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St. Lucia and the IMF

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Public Information Notice (PIN) No.03/61
May 9, 2003
International Monetary Fund
700 19th Street, NW
Washington, D.C. 20431 USA

IMF Concludes 2002 Article IV Consultation with St. Lucia

Public Information Notices (PINs) are issued, (i) at the request of a member country, following the conclusion of the Article IV consultation for countries seeking to make known the views of the IMF to the public. This action is intended to strengthen IMF surveillance over the economic policies of member countries by increasing the transparency of the IMF's assessment of these policies; and (ii) following policy discussions in the Executive Board at the decision of the Board.

On January 27, 2003, the Executive Board of the International Monetary Fund (IMF) concluded the Article IV consultation with St. Lucia.1

Background

St. Lucia's economy is very small and highly dependent on tourism and banana production. Since the mid-1990s, banana output has fallen by more than half as the banana industry has been undergoing a retrenchment in the face of competition from lower-cost producers. However, the tourism industry has grown rapidly making St. Lucia the number one tourist destination among Eastern Caribbean Currency Union members, and the export of other services has expanded.

After growing by an average 3 percent a year in 1998-99, output stagnated in 2000, and fell by an estimated 5¼ percent in 2001. This reflected a severe drought in 2001, as well as lower tourism activity owing to the global economic slowdown and the terrorist attacks of September 2001. The unemployment rate increased to about 19 percent in 2001, from 16½ percent in 2000. In 2002, no growth is expected as tourism was weak and tropical storm damage prevented a stronger recovery in banana production. Inflation has remained in the low single digits, and the price level remained broadly unchanged in August 2002 relative to August 2001.

After improving in 1998−99, public finances have weakened since. The public sector's overall balance shifted from a surplus of 2 percent of GDP in FY 1999/00 to a deficit of 3½ percent of GDP in FY 2001/02. The dominant influence is the central government's deficit with the rest of the public sector running a small surplus. Central government current revenue fell by 2 percent of GDP in FY 2001/02, largely owing to the steep recession; and spending increased mostly because of higher interest payments and a small increase in the wage bill. Preliminary information on the central government finances in the period April-October 2002 indicates a further increase in the deficit, notwithstanding new measures implemented during the fiscal year. As of end-September 2002, the total public sector debt reached 56 percent of GDP.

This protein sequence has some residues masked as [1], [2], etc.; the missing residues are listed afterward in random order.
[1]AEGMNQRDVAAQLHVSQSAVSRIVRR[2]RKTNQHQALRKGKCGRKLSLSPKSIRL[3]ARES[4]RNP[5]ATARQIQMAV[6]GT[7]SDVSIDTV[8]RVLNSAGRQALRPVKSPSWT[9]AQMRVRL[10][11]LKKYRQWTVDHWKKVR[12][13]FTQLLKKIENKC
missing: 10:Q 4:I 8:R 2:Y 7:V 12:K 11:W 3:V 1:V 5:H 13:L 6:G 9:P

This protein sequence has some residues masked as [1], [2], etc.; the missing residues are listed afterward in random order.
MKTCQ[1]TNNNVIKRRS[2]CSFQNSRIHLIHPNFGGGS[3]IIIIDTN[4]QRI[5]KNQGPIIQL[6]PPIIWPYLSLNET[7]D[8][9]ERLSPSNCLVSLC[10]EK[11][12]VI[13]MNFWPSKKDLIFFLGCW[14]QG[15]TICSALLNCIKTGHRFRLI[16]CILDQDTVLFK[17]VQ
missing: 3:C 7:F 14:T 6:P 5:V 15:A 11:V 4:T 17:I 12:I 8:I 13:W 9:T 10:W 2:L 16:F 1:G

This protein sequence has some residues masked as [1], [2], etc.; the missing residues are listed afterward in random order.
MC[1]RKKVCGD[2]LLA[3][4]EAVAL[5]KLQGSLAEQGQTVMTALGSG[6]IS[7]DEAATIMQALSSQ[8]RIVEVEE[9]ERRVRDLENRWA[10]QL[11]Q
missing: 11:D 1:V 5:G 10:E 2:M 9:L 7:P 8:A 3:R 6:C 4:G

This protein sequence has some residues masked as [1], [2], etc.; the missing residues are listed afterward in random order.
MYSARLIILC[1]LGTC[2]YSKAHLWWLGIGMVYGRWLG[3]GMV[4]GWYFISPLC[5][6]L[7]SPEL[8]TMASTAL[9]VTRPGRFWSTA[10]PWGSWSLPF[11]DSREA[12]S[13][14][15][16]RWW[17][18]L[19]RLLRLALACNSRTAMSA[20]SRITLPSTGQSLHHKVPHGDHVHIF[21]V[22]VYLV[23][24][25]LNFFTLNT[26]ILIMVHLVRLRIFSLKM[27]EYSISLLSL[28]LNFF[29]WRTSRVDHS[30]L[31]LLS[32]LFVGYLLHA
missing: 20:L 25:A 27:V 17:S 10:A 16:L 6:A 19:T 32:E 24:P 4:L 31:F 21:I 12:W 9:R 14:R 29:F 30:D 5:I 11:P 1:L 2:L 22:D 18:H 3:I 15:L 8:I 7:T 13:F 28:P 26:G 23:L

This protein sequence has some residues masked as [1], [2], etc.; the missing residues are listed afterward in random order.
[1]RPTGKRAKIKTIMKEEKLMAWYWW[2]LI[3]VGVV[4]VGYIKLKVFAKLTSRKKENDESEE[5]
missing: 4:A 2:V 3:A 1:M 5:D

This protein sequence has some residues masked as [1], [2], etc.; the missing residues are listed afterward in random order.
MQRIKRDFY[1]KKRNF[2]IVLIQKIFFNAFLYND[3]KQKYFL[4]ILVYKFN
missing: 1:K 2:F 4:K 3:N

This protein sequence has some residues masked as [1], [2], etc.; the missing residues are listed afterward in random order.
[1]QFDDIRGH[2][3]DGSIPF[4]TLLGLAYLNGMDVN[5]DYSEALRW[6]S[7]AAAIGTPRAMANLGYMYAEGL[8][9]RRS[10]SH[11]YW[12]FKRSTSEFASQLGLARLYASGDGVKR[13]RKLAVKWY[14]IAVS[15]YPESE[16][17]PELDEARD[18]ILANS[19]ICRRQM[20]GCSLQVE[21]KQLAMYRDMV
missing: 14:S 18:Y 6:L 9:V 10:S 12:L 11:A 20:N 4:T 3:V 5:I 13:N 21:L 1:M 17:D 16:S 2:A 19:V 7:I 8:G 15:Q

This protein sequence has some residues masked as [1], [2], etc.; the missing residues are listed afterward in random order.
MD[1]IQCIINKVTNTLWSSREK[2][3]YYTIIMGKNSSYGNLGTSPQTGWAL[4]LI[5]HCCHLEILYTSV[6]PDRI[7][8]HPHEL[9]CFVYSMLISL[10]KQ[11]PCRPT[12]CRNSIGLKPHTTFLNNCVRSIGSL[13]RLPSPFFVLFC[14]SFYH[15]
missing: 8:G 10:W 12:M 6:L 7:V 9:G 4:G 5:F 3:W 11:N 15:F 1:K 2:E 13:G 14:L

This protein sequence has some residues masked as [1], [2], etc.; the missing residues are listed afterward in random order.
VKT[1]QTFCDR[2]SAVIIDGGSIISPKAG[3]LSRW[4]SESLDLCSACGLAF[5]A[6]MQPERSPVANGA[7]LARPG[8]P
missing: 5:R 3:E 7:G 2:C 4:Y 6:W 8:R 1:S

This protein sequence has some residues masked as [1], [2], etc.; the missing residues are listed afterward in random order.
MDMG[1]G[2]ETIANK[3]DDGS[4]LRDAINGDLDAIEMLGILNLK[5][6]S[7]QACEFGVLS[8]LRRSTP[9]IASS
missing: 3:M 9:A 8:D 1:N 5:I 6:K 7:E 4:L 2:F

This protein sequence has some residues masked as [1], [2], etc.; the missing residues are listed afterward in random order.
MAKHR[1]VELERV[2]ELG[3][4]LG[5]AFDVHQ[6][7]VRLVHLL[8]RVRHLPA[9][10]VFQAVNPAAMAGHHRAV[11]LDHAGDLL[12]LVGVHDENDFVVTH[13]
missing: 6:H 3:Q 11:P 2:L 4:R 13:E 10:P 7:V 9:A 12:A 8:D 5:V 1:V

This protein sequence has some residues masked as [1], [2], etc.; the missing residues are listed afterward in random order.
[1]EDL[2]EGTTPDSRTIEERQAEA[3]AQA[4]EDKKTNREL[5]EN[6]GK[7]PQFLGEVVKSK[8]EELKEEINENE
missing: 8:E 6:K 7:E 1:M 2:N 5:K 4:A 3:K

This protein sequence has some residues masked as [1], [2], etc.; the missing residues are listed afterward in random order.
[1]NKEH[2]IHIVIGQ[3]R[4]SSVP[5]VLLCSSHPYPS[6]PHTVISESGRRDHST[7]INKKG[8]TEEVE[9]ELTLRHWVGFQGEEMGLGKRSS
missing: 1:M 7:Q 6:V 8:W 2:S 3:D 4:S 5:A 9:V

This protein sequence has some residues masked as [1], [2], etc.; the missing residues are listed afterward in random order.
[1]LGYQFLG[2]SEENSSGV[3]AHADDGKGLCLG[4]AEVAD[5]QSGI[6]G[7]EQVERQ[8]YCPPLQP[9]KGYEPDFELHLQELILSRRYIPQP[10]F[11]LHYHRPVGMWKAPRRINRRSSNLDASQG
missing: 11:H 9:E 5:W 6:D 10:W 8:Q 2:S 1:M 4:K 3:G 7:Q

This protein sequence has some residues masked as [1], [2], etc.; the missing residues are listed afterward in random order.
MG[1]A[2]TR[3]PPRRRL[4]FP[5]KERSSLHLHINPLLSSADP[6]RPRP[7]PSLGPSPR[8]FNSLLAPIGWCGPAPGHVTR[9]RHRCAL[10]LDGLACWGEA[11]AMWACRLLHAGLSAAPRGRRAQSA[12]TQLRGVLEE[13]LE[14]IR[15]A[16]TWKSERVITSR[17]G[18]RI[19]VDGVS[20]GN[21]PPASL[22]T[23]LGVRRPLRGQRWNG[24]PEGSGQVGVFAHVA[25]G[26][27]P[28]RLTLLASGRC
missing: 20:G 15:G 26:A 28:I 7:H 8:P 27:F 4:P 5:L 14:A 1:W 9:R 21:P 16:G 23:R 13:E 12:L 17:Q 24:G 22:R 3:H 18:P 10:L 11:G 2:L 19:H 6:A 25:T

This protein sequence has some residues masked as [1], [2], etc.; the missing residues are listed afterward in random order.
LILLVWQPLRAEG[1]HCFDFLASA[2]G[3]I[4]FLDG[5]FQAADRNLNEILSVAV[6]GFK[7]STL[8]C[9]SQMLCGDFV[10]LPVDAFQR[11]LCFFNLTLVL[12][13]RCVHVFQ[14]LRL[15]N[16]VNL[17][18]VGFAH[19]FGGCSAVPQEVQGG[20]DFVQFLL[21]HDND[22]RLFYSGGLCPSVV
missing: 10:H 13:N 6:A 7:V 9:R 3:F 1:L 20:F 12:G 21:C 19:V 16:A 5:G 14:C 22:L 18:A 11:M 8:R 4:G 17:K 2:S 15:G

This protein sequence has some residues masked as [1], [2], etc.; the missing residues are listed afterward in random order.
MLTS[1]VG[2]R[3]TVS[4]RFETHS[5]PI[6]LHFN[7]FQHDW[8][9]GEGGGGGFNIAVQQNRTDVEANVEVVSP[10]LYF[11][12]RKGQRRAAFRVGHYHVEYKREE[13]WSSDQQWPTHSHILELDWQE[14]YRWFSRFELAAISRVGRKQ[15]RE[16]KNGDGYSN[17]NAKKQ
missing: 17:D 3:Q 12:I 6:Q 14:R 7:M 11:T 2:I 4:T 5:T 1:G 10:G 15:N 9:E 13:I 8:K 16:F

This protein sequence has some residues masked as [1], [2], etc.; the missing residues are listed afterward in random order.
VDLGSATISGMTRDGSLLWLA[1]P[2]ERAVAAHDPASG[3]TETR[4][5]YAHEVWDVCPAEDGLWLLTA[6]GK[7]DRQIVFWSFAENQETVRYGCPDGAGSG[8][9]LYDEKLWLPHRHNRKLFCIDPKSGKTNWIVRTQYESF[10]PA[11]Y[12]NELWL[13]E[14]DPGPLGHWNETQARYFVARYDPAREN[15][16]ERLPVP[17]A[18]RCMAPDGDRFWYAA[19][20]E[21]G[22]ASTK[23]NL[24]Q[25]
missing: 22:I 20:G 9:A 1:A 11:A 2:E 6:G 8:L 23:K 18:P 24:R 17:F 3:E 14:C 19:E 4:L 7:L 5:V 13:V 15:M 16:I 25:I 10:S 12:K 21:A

The growth of credit to the private sector slowed in 2001, while the public sector continued to build up deposits with the banking system, and commercial banks reduced their net foreign assets by about US$10 million. During the 12 months ending in September 2002, these trends reversed—broad money and credit to the private sector grew moderately, while the public sector (including the National Insurance Corporation—NIC) reduced its net creditor position with the banking system by 16½ percent.

The external current account deficit, which had declined in 2001 to 5¾ percent of GDP as imports fell sharply, is estimated to have increased to 8½ percent in 2002 mainly owing to a decline in receipts from services. These deficits have been more than covered by capital inflows including public sector borrowing and private capital. Reflecting the government borrowing, public and publicly guaranteed external debt rose rapidly in recent years (from an average of 23½ percent of GDP in 1998-99 to about 31 percent at end-2001), and is estimated to have increased to 38½ percent of GDP at end-2002. Owing largely to the depreciation of the U.S. dollar vis-à-vis other major currencies, the external value of the Eastern Caribbean dollar as measured for St. Lucia depreciated in real effective terms by about 5½ percent during the first nine months of 2002. The real exchange rate is currently 13 percent above its most depreciated level in the mid-1990s.

Executive Board Assessment

Directors noted that the St. Lucian economy suffered adverse exogenous shocks during 2001-02: tourism was affected by the global economic slowdown and the terrorist attacks of September 2001, and agriculture suffered from a severe drought and a tropical storm. The result was a fall in economic activity, a rise in unemployment, and sharp increases in the public sector budget deficit and public debt.